I just learned a little trick from this page by Bert Bos, who has a knack for explaining tricky CSS things.  It's fairly simple to center an image, it turns out: first change it to a block-style element with "display: block", and then apply the "margin-left: auto" and "margin-right: auto" trick.


This block floats.

Floats are actually pretty easy to do, but for some reason I forget how from one document to the next, so I'm documenting it here now.  One object floats, and one doesn't. The part that is confusing is that the text that flows around the picture isn't what floats, it's the picture that floats.  Somehow that seems backwards.

Here's how to do it, using the example of text flowing around a fixed-width block:
  1. Take the picture that the text should flow around, and give it the style float:left (assuming that you want the picture on the left).
  2. The next several items in the document will flow at will around the picture.
  3. When you come to an item that you don't want to flow around the picture, but rather you would like to be under the picture, then give that item the style clear:left.  That prevents the left edge from being adjacent to a float.

Got it?  Good.  Time for an example.

<div style="width:5em; margin:2em; float:left; 
border:solid red; text-align:center">This block floats.</div>
<p>Floats are actually pretty easy to do...</p>

There's one more thing to mention, and that is that the only way I know to make a block-style element not expand horizontally to fill all the available space is to make the block float.  I've done that for all the examples in this document, because otherwise the yellow background goes all the way to the right of the page, which is distracting.  Unfortunately one must remember to use the clear:left style for the very next block element, or else the float wrecks the page layout.  Maybe in a future revision of CSS there will be a CSS property that gives a block element the minimum width rather than the maximum width.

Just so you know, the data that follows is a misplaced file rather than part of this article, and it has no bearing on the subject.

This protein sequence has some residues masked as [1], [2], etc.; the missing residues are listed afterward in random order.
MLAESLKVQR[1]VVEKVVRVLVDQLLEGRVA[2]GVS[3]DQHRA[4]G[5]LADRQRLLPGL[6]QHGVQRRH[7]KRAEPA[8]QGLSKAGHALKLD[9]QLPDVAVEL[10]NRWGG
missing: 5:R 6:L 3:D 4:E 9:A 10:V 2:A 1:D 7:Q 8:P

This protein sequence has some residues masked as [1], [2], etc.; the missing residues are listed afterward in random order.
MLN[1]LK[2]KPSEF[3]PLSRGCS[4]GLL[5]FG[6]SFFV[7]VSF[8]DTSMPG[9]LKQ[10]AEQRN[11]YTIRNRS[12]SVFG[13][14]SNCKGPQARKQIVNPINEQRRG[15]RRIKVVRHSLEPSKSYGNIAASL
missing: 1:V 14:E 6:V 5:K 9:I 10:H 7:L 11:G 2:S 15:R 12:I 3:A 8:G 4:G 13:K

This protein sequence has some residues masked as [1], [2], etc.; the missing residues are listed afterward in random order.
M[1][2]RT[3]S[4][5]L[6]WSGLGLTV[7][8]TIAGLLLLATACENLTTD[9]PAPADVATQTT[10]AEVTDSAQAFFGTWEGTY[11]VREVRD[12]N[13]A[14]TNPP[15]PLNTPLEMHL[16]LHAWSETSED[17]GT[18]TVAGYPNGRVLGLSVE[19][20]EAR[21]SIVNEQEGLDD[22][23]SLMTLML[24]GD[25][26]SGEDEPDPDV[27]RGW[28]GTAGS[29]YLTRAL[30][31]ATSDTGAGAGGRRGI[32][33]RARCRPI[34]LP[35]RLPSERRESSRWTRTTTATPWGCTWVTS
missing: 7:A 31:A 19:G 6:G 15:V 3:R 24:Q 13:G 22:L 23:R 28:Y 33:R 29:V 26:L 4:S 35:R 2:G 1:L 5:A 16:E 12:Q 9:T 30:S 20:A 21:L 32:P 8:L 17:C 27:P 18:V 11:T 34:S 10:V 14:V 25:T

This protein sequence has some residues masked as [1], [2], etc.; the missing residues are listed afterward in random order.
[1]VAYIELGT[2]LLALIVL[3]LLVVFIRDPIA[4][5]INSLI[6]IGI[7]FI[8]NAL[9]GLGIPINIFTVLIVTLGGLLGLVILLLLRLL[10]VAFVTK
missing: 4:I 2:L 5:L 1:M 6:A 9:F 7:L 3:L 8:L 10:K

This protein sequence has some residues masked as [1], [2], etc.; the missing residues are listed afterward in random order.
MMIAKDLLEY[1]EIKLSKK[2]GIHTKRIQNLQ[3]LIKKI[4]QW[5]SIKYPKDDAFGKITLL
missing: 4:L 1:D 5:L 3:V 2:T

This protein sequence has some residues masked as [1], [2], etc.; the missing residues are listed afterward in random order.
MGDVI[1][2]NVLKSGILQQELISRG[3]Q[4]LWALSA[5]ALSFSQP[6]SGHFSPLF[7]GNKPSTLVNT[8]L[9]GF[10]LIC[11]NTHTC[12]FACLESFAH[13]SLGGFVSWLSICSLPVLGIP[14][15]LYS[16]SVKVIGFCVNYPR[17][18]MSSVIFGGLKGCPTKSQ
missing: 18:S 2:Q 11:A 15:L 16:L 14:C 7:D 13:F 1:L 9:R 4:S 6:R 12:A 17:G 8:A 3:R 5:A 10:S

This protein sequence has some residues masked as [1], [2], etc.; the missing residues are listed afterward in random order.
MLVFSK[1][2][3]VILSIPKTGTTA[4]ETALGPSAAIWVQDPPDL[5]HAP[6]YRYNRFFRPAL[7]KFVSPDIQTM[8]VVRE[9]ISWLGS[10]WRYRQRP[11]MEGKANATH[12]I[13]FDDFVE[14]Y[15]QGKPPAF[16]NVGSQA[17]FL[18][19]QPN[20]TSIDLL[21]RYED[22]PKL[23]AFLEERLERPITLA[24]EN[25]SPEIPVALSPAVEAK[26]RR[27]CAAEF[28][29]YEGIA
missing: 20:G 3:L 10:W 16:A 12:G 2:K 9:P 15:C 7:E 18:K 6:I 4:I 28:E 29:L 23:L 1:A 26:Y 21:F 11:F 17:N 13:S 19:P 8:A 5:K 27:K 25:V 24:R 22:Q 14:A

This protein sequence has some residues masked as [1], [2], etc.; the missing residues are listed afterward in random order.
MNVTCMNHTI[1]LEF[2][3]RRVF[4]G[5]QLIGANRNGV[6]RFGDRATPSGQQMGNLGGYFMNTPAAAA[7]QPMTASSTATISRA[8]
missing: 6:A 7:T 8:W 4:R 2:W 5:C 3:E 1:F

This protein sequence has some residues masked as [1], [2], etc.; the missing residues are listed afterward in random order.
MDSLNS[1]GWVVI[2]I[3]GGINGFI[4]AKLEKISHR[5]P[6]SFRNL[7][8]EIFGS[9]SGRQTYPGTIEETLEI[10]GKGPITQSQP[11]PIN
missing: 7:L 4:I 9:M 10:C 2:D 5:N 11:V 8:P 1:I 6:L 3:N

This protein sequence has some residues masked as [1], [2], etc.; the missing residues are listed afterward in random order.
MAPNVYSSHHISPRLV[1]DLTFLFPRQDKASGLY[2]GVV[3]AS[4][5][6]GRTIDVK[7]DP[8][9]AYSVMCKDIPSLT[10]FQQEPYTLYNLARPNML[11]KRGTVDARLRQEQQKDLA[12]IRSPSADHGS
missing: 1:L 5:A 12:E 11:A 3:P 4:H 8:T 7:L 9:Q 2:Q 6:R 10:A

Replacing Tables Used for Formatting with Divs and Spans

The W3C say to not use <table> for formatting, and I agree with them.  Tables are for tabular data.  I feel sorry for blind people trying to navigate web pages that use tables for formatting.  If the web page uses divs and spans, then the browser knows that all that stuff is just formatting to line things up right, and therefore it knows how to ignore the formatting and go straight to the content for the blind users.

Here's an example that doesn't work very well:

  <span style="border:red solid">Here is<br>one span.</span>
  <span style="border:blue solid">Here is<br>another span.</span>
Here is
one span.
Here is
another span.

What gives?  By way of explanation, here's an example that does something closer to what we want:

  <span style="border:red solid; width:10em; float:left">Here is<br>
  one span.</span>
  <span style="border:blue solid; width:10em; float:left">Here is<br>
  another span.</span>
  <p style="clear:left">As you can see...
Here is
one span.
Here is
another span.

As you can see, this works more like what we had in mind.  The key was to set the width of the span.  To get the trick to work in Opera, I had to make each span have the "float:left" style, and the following paragraph had to have the "clear:left" style.  This must be one part of HTML where standards compliance is poor.  You will need to experiment.

Picture Captions

George Washington
George Washington

Unfortunately there's no good way to do this; the best way seems to be a <div> containing the picture and another <div> with the caption, like this:

<div style="float:right; margin:1em">
    <img src="http://upload.wikimedia.org/..."
    alt="George Washington" width="220" height="263">
    <div style="text-align:center; font-style:italic">George Washington</div>